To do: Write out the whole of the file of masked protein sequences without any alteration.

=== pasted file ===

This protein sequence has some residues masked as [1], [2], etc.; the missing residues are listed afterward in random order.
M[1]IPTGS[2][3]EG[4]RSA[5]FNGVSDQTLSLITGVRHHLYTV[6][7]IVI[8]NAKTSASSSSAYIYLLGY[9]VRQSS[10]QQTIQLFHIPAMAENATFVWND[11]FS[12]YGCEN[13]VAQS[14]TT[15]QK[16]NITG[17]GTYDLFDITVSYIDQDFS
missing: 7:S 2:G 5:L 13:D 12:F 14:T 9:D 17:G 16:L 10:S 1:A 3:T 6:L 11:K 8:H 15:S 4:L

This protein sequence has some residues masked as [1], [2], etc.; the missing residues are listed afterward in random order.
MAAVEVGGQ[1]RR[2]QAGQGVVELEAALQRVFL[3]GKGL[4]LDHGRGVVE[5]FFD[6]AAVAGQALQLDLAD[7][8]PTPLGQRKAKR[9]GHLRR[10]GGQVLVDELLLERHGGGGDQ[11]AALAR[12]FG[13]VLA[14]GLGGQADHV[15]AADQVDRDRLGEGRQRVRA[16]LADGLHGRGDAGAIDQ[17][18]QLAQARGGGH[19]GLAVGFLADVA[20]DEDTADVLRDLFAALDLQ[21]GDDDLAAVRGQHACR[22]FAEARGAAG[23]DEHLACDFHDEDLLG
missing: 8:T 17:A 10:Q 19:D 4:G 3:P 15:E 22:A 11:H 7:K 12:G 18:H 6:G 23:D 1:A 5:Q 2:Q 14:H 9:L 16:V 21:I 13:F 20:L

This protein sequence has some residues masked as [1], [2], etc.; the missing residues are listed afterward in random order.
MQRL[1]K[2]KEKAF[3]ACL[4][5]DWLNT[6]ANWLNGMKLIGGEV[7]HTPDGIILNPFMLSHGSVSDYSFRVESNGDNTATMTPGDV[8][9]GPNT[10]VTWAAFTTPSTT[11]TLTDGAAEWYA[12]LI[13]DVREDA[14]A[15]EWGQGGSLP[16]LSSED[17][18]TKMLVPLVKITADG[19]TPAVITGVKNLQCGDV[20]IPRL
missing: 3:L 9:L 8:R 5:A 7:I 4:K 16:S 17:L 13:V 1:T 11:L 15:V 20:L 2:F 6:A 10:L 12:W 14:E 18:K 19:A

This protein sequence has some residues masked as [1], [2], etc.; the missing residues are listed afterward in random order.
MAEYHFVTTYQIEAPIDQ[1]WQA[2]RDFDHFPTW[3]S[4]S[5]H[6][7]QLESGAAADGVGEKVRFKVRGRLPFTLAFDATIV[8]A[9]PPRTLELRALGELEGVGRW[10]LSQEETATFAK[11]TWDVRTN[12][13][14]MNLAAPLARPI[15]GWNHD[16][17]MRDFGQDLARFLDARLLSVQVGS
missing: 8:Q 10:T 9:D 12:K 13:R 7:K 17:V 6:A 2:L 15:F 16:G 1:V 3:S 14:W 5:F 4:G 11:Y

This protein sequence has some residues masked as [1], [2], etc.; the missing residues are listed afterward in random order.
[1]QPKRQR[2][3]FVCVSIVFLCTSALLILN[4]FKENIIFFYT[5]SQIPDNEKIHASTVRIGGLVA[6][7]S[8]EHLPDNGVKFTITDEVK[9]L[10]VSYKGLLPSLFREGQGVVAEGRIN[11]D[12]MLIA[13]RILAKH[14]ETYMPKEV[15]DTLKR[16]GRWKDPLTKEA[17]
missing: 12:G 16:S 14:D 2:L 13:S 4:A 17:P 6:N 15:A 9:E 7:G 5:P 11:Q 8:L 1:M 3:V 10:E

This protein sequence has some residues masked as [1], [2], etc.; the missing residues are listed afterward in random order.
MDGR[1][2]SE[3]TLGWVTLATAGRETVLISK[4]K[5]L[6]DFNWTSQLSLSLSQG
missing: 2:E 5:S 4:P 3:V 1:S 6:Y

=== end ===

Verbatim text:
This protein sequence has some residues masked as [1], [2], etc.; the missing residues are listed afterward in random order.
M[1]IPTGS[2][3]EG[4]RSA[5]FNGVSDQTLSLITGVRHHLYTV[6][7]IVI[8]NAKTSASSSSAYIYLLGY[9]VRQSS[10]QQTIQLFHIPAMAENATFVWND[11]FS[12]YGCEN[13]VAQS[14]TT[15]QK[16]NITG[17]GTYDLFDITVSYIDQDFS
missing: 7:S 2:G 5:L 13:D 12:F 14:T 9:D 17:G 16:L 10:S 1:A 3:T 6:L 11:K 8:H 15:S 4:L

This protein sequence has some residues masked as [1], [2], etc.; the missing residues are listed afterward in random order.
MAAVEVGGQ[1]RR[2]QAGQGVVELEAALQRVFL[3]GKGL[4]LDHGRGVVE[5]FFD[6]AAVAGQALQLDLAD[7][8]PTPLGQRKAKR[9]GHLRR[10]GGQVLVDELLLERHGGGGDQ[11]AALAR[12]FG[13]VLA[14]GLGGQADHV[15]AADQVDRDRLGEGRQRVRA[16]LADGLHGRGDAGAIDQ[17][18]QLAQARGGGH[19]GLAVGFLADVA[20]DEDTADVLRDLFAALDLQ[21]GDDDLAAVRGQHACR[22]FAEARGAAG[23]DEHLACDFHDEDLLG
missing: 8:T 17:A 10:Q 19:D 4:G 3:P 15:E 22:A 11:H 7:K 12:G 18:H 6:G 23:D 1:A 5:Q 2:Q 14:H 9:L 16:V 21:I 13:F 20:L

This protein sequence has some residues masked as [1], [2], etc.; the missing residues are listed afterward in random order.
MQRL[1]K[2]KEKAF[3]ACL[4][5]DWLNT[6]ANWLNGMKLIGGEV[7]HTPDGIILNPFMLSHGSVSDYSFRVESNGDNTATMTPGDV[8][9]GPNT[10]VTWAAFTTPSTT[11]TLTDGAAEWYA[12]LI[13]DVREDA[14]A[15]EWGQGGSLP[16]LSSED[17][18]TKMLVPLVKITADG[19]TPAVITGVKNLQCGDV[20]IPRL
missing: 3:L 9:L 8:R 5:A 7:I 4:K 16:S 17:L 13:V 1:T 11:L 15:V 20:L 2:F 6:A 10:L 12:W 14:E 18:K 19:A

This protein sequence has some residues masked as [1], [2], etc.; the missing residues are listed afterward in random order.
MAEYHFVTTYQIEAPIDQ[1]WQA[2]RDFDHFPTW[3]S[4]S[5]H[6][7]QLESGAAADGVGEKVRFKVRGRLPFTLAFDATIV[8]A[9]PPRTLELRALGELEGVGRW[10]LSQEETATFAK[11]TWDVRTN[12][13][14]MNLAAPLARPI[15]GWNHD[16][17]MRDFGQDLARFLDARLLSVQVGS
missing: 8:Q 10:T 9:D 12:K 13:R 7:K 17:V 6:A 2:L 15:F 16:G 1:V 3:S 14:W 5:F 4:G 11:Y

This protein sequence has some residues masked as [1], [2], etc.; the missing residues are listed afterward in random order.
[1]QPKRQR[2][3]FVCVSIVFLCTSALLILN[4]FKENIIFFYT[5]SQIPDNEKIHASTVRIGGLVA[6][7]S[8]EHLPDNGVKFTITDEVK[9]L[10]VSYKGLLPSLFREGQGVVAEGRIN[11]D[12]MLIA[13]RILAKH[14]ETYMPKEV[15]DTLKR[16]GRWKDPLTKEA[17]
missing: 12:G 16:S 14:D 2:L 13:S 4:A 17:P 6:N 15:A 9:E 7:G 5:P 11:Q 8:L 1:M 3:V 10:E

This protein sequence has some residues masked as [1], [2], etc.; the missing residues are listed afterward in random order.
MDGR[1][2]SE[3]TLGWVTLATAGRETVLISK[4]K[5]L[6]DFNWTSQLSLSLSQG
missing: 2:E 5:S 4:P 3:V 1:S 6:Y